Tuesday, November 27, 2007


My ER month is almost over. I had my last shift last weekend, and went on an ambulance ride-along yesterday. This has been the best schedule during all my time in medical school. I even managed to go home for a couple days for Thanksgiving! I do unfortunately have to take an exam for the first time in fourth year on Thursday which I am wildly unprepared for.

Interview season has begun in earnest. I had my first a couple weeks ago--I liked the program and the people, the location however left something to be desired. The next three weeks will entail a lot of travelling, going to a lot of awkward night-before dinners, being asked the same questions (why surgery? why this program? what are your strengths/weaknesses?) dozens of times by dozens of people, having to ask the same questions (what are the best points of this program?) dozens of times, and driving a lot.

The question I hate with a passion, is of course, the strengths/weaknesses question. The strengths question kind of makes sense, but I don't understand the weaknesses question. Clearly if the interviewee has weaknesses that should be a concern, s/he is not going to admit them to the interviewer. Which leaves the old strategy of taking something that's actually a strength and pretending it's a weakness (I care too much. I work too hard. I have to get things just right. Patients say that I'm so great that something must be going wrong because no one can be that perfect. Etc.) which naturally everyone sees right through. Being asked these questions so many times, I am constantly tempted to deliver a flippant answer with a totally straight face. Here are some examples:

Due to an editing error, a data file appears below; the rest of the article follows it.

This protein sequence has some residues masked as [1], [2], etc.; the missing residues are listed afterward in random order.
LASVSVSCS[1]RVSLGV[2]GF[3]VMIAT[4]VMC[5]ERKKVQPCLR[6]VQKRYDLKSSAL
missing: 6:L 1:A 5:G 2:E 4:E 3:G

I've found that my telekinetic abilities are a stunning asset in virtually every situation.

In addition to my commitment to surgery, I have many interests outside of medicine. For instance; last summer I learned to translate hieroglyphics, wrote a best-selling novel, and just for fun discovered how to divide by zero.


Patients say I don't empathize well.

Sometimes I think I like cutting people too much.

I faint at the sight of blood.

Technically, I'm not supposed to be within 500 ft of several people in this town.

My therapist tells me I have some issues I need to deal with before being around patients. But it's all right, the voices in the ceiling say I'm good to go.

I don't deal with correction well.

In stressful situations I tend to break down.


Anonymous Dr. Alice said...

That is hilarious. Perhaps you could find out whether a program is a good fit by trying out some of those answers, and seeing if any program directors find them funny.

7:02 PM  
Blogger Helen said...

Those answers are very funny. Keep up the sense of humor.

7:33 PM  

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